Before your toddler is even talking, he is a sponge – absorbing everything you say! That’s why it’s important HOW YOU talk to your toddler in order to help him learn to talk. This is especially true if your child is a late talker, has special needs, or is in speech therapy.

Three things that you have to keep in mind while talking to you child are called Parallel Talk, Self-Talk and Expansion.


Self-talk is when you use child-friendly language to narrate what YOU are doing around the house. Talk about what you are touching, seeing, feeling, smelling, hearing, etc. Sounds pretty easy, right? It is!

Lunch Time Example: “Here’s the peas. I’m putting peas on your plate. The plate goes on your tray. It’s time to eat!”

Bath Time Example: “Pour water. Soap on. Rinse off the soap. All done!”

Parallel Talk

Parallel talk is when you use child-friendly language to narrate what YOUR CHILD is doing. Talk about what he is touching, seeing, feeling, smelling, and hearing. Think of yourself as a sports caster. This is great to do when you are down on the floor playing with your little one.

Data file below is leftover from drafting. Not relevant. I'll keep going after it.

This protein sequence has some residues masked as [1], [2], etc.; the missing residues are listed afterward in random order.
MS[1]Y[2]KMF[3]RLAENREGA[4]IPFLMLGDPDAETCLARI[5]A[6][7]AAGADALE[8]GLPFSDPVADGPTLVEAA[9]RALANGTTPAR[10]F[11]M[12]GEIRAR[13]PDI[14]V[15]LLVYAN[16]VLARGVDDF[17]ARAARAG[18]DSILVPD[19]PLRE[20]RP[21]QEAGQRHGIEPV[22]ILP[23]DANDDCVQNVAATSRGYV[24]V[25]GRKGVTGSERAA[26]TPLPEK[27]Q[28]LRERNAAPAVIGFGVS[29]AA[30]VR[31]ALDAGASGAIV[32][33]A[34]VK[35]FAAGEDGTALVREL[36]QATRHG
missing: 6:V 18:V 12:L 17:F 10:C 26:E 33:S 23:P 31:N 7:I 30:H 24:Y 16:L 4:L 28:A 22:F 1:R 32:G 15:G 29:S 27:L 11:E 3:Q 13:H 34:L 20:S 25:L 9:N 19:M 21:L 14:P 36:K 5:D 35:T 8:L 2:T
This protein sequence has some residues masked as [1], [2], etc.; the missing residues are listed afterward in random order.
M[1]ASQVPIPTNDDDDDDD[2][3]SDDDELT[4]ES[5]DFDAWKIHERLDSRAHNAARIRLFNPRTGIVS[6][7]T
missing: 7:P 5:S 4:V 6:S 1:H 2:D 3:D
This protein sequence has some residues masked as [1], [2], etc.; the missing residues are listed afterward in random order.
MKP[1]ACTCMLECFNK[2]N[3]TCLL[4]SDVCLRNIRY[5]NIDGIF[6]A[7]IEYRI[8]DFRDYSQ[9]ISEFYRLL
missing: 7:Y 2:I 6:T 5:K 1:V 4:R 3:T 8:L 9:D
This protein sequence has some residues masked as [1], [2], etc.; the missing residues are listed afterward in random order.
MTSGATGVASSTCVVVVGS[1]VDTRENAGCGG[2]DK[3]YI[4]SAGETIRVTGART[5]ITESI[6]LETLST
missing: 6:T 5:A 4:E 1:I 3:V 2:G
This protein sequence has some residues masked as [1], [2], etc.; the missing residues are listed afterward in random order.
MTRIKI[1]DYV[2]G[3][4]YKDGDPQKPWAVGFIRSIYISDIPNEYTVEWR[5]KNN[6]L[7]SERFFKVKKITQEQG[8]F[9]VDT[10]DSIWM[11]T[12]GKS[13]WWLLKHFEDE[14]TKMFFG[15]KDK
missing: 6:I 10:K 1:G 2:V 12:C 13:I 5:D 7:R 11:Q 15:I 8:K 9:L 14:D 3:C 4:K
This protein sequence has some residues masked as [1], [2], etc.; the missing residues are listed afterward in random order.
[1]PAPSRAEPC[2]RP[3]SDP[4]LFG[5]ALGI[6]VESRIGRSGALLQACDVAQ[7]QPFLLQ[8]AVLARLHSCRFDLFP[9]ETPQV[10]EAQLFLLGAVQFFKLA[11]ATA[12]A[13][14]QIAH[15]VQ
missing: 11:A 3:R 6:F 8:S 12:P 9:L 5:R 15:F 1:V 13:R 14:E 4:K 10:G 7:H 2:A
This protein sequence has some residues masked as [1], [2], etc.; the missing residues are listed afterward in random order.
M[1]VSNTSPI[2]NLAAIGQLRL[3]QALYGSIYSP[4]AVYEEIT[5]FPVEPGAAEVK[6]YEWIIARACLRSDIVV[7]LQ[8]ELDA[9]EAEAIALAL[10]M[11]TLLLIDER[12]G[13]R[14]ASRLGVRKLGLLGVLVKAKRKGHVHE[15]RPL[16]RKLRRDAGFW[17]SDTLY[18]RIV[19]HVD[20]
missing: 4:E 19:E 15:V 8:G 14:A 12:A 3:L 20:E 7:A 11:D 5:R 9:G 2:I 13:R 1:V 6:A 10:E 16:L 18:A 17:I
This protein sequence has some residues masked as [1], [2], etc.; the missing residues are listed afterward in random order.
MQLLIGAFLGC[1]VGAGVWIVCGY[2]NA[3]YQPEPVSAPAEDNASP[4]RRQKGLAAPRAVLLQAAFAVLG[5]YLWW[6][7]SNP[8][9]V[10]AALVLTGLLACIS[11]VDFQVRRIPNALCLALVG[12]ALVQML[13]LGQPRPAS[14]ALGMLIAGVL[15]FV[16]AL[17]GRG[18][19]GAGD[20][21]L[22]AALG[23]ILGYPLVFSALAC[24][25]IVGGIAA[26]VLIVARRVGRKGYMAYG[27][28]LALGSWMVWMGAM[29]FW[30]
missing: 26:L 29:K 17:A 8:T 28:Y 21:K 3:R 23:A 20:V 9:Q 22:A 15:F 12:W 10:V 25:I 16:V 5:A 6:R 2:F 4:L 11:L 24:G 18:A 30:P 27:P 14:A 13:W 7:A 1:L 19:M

It tends to make the child more engaged in the activity, and as a bonus, he or she will often play longer with that activity! when you spend time on the floor with a certain toy or activity, it also fosters more interest for later independent play with that toy, which is nice for when you need to get some stuff done!

Example: “Oh you have a car! It’s a blue car. Push the car. Vrrooom. The car went fast!”

Things to keep in mind when you are using self-talk and parallel talk:

Narrate activities that are interesting to your child in that moment. If she is looking around and thinking about something else, then save your breath. This is a “child-directed” activity, which means you’re not forcing your agenda on her.

Self-talk for short bursts of time throughout the day – don’t self-talk constantly or you’ll just sound like the parent from the Muppet Babies (wha wah wah wha) to your child. Again, watch your child and if she is interested in something, tell her about it!

Don’t expect your child to repeat you. Right now you are filling her bucket, so that later she can use the language she has stored there.

Use child-friendly, short sentences. Instead of “Right now I am folding the pink, striped shirt so that you have clothes to wear tomorrow to daycare.” Try saying, “I’m folding clothes” and “Here’s a pink shirt!” See the section below for more on talking at the right level for you child.